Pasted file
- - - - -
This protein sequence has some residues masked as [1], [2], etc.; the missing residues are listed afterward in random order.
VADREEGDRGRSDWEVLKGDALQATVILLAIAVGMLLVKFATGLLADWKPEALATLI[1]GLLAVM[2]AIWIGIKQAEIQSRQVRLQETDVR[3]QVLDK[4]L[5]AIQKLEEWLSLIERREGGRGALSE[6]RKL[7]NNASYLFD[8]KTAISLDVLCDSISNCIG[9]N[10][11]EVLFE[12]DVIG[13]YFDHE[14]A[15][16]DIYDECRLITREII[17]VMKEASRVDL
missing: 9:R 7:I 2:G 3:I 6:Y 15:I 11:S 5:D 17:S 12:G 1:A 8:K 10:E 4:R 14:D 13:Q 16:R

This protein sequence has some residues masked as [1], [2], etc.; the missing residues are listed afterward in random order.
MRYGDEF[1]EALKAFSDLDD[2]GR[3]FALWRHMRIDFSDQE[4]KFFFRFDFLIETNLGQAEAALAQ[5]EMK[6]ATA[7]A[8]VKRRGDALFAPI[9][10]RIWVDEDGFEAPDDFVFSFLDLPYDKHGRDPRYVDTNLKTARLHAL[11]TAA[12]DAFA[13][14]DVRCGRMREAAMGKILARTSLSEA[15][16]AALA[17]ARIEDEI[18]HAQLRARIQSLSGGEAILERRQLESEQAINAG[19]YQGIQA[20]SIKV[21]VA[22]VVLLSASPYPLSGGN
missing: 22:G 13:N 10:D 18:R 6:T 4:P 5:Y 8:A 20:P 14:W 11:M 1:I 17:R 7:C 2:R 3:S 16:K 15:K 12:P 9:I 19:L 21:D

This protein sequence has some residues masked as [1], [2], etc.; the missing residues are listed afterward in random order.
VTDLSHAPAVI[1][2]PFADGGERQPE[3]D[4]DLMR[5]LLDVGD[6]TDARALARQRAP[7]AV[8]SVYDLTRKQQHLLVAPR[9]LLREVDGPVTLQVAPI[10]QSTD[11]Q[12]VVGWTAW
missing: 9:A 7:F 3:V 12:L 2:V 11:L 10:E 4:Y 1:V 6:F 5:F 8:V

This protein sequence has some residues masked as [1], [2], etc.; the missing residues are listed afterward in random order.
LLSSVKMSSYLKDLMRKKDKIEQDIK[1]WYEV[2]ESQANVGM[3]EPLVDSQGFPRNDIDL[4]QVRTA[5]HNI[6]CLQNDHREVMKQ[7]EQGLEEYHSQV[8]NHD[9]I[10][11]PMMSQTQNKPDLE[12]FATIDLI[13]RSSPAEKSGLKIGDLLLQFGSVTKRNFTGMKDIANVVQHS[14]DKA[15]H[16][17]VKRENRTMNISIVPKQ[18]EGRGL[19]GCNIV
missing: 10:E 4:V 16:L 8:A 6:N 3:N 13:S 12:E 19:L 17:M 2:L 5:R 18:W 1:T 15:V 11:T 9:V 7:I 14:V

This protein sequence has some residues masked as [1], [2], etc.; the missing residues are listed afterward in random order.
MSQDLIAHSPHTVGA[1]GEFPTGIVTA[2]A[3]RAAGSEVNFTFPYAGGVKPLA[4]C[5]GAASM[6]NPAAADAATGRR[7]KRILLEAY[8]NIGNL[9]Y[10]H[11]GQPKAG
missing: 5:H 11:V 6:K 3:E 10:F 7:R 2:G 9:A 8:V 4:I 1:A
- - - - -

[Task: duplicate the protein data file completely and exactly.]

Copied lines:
This protein sequence has some residues masked as [1], [2], etc.; the missing residues are listed afterward in random order.
VADREEGDRGRSDWEVLKGDALQATVILLAIAVGMLLVKFATGLLADWKPEALATLI[1]GLLAVM[2]AIWIGIKQAEIQSRQVRLQETDVR[3]QVLDK[4]L[5]AIQKLEEWLSLIERREGGRGALSE[6]RKL[7]NNASYLFD[8]KTAISLDVLCDSISNCIG[9]N[10][11]EVLFE[12]DVIG[13]YFDHE[14]A[15][16]DIYDECRLITREII[17]VMKEASRVDL
missing: 9:R 7:I 2:G 3:I 6:Y 15:I 11:S 5:D 17:S 12:G 1:A 8:K 10:E 4:R 14:D 13:Q 16:R

This protein sequence has some residues masked as [1], [2], etc.; the missing residues are listed afterward in random order.
MRYGDEF[1]EALKAFSDLDD[2]GR[3]FALWRHMRIDFSDQE[4]KFFFRFDFLIETNLGQAEAALAQ[5]EMK[6]ATA[7]A[8]VKRRGDALFAPI[9][10]RIWVDEDGFEAPDDFVFSFLDLPYDKHGRDPRYVDTNLKTARLHAL[11]TAA[12]DAFA[13][14]DVRCGRMREAAMGKILARTSLSEA[15][16]AALA[17]ARIEDEI[18]HAQLRARIQSLSGGEAILERRQLESEQAINAG[19]YQGIQA[20]SIKV[21]VA[22]VVLLSASPYPLSGGN
missing: 22:G 13:N 10:D 18:R 6:T 4:P 5:Y 8:A 20:P 14:W 11:M 1:I 17:R 7:C 2:R 3:S 16:K 15:K 12:P 9:I 19:L 21:D

This protein sequence has some residues masked as [1], [2], etc.; the missing residues are listed afterward in random order.
VTDLSHAPAVI[1][2]PFADGGERQPE[3]D[4]DLMR[5]LLDVGD[6]TDARALARQRAP[7]AV[8]SVYDLTRKQQHLLVAPR[9]LLREVDGPVTLQVAPI[10]QSTD[11]Q[12]VVGWTAW
missing: 9:A 7:F 3:V 12:L 2:V 11:L 10:E 4:Y 1:V 6:F 5:F 8:V

This protein sequence has some residues masked as [1], [2], etc.; the missing residues are listed afterward in random order.
LLSSVKMSSYLKDLMRKKDKIEQDIK[1]WYEV[2]ESQANVGM[3]EPLVDSQGFPRNDIDL[4]QVRTA[5]HNI[6]CLQNDHREVMKQ[7]EQGLEEYHSQV[8]NHD[9]I[10][11]PMMSQTQNKPDLE[12]FATIDLI[13]RSSPAEKSGLKIGDLLLQFGSVTKRNFTGMKDIANVVQHS[14]DKA[15]H[16][17]VKRENRTMNISIVPKQ[18]EGRGL[19]GCNIV
missing: 10:E 4:V 16:L 8:A 6:N 3:N 13:S 12:E 19:L 17:M 2:L 5:R 18:W 1:T 15:V 11:T 9:V 7:I 14:V

This protein sequence has some residues masked as [1], [2], etc.; the missing residues are listed afterward in random order.
MSQDLIAHSPHTVGA[1]GEFPTGIVTA[2]A[3]RAAGSEVNFTFPYAGGVKPLA[4]C[5]GAASM[6]NPAAADAATGRR[7]KRILLEAY[8]NIGNL[9]Y[10]H[11]GQPKAG
missing: 5:H 11:V 6:K 3:E 10:F 7:R 2:G 9:A 8:V 4:I 1:A